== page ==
“His buddies were cheering him on,” Lucy said. “I think the most remarkable part was watching him try to be kind of macho…and he had a young teenage son. His dad is saying he doesn’t need this blanket thing and it didn’t matter. He might not have needed it but his son was like, ‘Dad, I’m taking that for me.’

“That sense of pride for what his dad did…then his dad was a whole lot different,” Lucy continued. “It was just amazing.”

While they’re both far too humble to admit it, what the Sterns have done for Angela Hospice has been pretty amazing too.

Volunteer Spotlight: Brenda McClellan

Name: Brenda McClellan

How long have you been a volunteer?
Three years.

What areas do you work in/what sort of tasks do you do as a volunteer?
Started in the Care Center, now volunteers in medical records and helps with the mailings.

What made you decide to become a volunteer?
I had some extra time. I didn’t want to get a paying job because I didn’t know how regular I’d be able to do that because of other commitments so I decided to volunteer. I started looking for a place to volunteer and I have friends who volunteer here (one from high school, the other from college). They recommended it, so I started.

Brenda works in the Medical Records department.
What is your favorite part about volunteering?
I just like being active and out with people. I’m a quiet person but I just like being out with people, talking, chatting, here and there.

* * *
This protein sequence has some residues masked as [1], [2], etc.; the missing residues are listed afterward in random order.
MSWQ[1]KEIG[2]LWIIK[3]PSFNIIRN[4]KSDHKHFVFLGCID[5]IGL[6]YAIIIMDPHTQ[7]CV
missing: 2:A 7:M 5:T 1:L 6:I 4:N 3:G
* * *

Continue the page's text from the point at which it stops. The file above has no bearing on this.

What is one of your favorite stories or memories from volunteering?
When I was taking the classes with Syndie I enjoyed meeting all the women in there and their different walks of life, what they planned to do here. Some of them are still here, some of them aren’t. I enjoyed working in the Care Center. I was there just a short while because I didn’t think it was a perfect fit for me.

I guess just making a difference – helping out – is reason enough for me.

"Being Mortal" Panel

A still from the documentary "Being Mortal."
On November 9 join us for a free screening of the Frontline documentary "Being Mortal," which is based on Dr. Atul Gawande's best-selling book of the same name.

A panel discussion will follow the screening at Madonna University. Read more about the panelists below.

Kathleen A. Aseltyne
Assistant Professor, Hospice and Palliative Studies, Department of Nursing, Madonna University
Dr. Aseltyne completed her PhD. in 2013 at Oakland University in Counseling and Education, and also holds a Certificate in Bereavement from Madonna University. She is a Licensed Professional Counselor (LPC) and has worked in various mental health settings including community mental health, and cancer and bereavement support groups.

Dr. James Boal
Angela Hospice Medical Director